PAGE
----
Canada’s path to a low-carbon economy
Wildfires and insect infestations are endangering Canada’s effort to enlist its abundant forests to reach emissions targets, according to the Canadian Center for Policy Alternatives.
Canada’s federal government is using forestry lands and parks to claim 17 million metric tons of carbon-dioxide reductions toward its goal of reducing emissions, the research institute said in a report published Thursday. The government is also counting its promise of planting 2 billion trees to further add to its reduction goal.
Prime Minister Justin Trudeau is facing pressure to pursue a more ambitious climate agenda as countries including the U.S. and U.K. set higher targets. The country, which holds the world’s third largest oil reserves in northern Alberta’s oil sands, is the only Group of Seven nation whose harmful emissions have risen since 2015. Canada aims to cut emissions by 40 per cent to 45 per cent below 2005 levels by the end of the decade.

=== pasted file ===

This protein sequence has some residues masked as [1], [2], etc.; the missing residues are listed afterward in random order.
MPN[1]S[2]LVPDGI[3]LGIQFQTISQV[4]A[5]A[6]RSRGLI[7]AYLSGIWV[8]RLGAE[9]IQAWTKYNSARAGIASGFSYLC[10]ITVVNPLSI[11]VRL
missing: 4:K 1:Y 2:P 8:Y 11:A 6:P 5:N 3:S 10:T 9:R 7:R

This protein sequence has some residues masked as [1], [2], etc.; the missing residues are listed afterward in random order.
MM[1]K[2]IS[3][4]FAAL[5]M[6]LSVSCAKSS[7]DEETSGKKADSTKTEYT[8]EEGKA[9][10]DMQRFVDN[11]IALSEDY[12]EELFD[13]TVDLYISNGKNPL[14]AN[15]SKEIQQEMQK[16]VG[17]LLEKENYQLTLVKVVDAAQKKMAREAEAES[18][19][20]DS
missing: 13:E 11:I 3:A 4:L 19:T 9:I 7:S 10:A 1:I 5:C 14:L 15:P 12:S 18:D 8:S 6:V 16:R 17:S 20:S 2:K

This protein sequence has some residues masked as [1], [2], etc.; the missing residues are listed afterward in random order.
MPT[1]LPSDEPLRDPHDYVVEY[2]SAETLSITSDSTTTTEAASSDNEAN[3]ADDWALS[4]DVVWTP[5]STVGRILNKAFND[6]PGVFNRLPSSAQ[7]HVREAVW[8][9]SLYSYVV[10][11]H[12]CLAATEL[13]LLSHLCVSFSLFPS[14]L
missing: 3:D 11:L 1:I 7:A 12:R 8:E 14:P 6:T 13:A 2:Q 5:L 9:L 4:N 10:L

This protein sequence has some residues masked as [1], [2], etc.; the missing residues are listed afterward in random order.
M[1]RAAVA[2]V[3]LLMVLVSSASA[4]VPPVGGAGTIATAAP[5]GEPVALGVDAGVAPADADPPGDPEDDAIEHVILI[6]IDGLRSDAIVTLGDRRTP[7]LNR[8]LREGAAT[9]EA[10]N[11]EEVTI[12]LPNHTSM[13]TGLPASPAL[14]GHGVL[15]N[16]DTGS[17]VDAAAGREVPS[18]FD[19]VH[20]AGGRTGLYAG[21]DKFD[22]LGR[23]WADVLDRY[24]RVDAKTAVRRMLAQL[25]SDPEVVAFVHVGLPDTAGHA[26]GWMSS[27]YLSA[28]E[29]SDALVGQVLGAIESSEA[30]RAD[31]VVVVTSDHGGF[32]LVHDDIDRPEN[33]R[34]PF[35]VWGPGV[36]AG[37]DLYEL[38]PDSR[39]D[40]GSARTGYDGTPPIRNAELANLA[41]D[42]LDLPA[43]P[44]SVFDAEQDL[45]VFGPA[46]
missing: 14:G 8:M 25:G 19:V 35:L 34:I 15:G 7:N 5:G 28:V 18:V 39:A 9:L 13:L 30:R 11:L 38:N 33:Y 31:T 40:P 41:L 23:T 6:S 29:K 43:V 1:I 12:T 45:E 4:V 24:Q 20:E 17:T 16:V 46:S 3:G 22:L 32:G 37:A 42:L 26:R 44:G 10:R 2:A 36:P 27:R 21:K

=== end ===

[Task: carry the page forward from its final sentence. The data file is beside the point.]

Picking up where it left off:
Forests can be seen as “carbon sinks” for their ability to absorb more carbon dioxide from the atmosphere that they release. Canada has 8.5 per cent of the world’s forests, making it the third most-forested country, according to the United Nations’ Food and Agricultural Organization.
The “harsh reality” is that Canada’s managed forests have been a huge net source of carbon emissions over the past couple decades, largely due to forest fires and insect infestations that have devastated the land base and led to a large net flux of carbon dioxide, the CCPA said. A plague of mountain pine beetles have been devouring trees in British Columbia and wildfires have incinerated as much as 4.5 million hectares yearly in the past decade.
But that doesn’t count -- according to the government. Canada removed land affected by insects and fires from its count in 2017, slashing about a quarter of the nation’s managed forests from its carbon calculations, according to Marc Lee, senior economist at CCPA’s B.C. office and author of the report.
“When you start getting into forests, a lot of these accounting games can be played,” Lee said in an interview, adding that when included those lands become “massive” carbon sources. “They should not be edited out to create a gerrymandered subset of Canada’s forests that are purportedly increasing carbon storage.”
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